Analysis Of The Turning By Tim Winton

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Multi-award winning Australian novelist, Tim Winton’s book, ‘The Turning’ published in 2004, provides an insightful and fascinating reading experience. ‘The Turning’ is set around the Second World War over a span of 20 years in Perth, Western Australia. Winton utilises diverse language and literary techniques/devices where he creates a stunning collection of connected short stories about turnings of all kinds. This is developed through setting, character, and theme to effectively engage the targeted audience. Winton establishes theme as a major technique in three relatable short stories, ‘Big World’, ‘Sand’, and ‘Damaging Goods’ as he focuses on the relationship and connection between characters.

A key theme in Tim Winton’s unpredictable short story collection, ‘The turning’ is about the brotherly relationship between Fred and Max. One of the major issues with this relevant theme is action.

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The first short story, ‘Big World’, engages readers through its major theme of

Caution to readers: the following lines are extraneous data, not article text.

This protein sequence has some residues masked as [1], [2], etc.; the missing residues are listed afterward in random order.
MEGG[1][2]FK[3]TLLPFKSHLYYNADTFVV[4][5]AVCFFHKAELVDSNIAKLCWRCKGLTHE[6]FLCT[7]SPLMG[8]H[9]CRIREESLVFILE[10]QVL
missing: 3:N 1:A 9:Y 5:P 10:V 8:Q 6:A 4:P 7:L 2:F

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Both characters want to escape north due to their failure in school exams and their “crappy Saturday job at the meat works” (page 1) which had become full time since Christmas. Winton creates a sense that the characters feel trapped, “The southern sky presses down...”. This is indicating that the characters and consequently the audience are feeling a sense of being trapped. Their idea of travelling north is created through the old fantasy of “sitting under a mango tree with a cold beer, walking in a shady banana plantation with a girl in a cheesecloth dress” instead of being “anchored to the friggin place, stuck forever”. The boy’s relationship is bonded through similar attributes and desires. The feelings and actions of the characters makes the theme and issue relevant to teenagers in real life, therefore, the teenage targeted audience is
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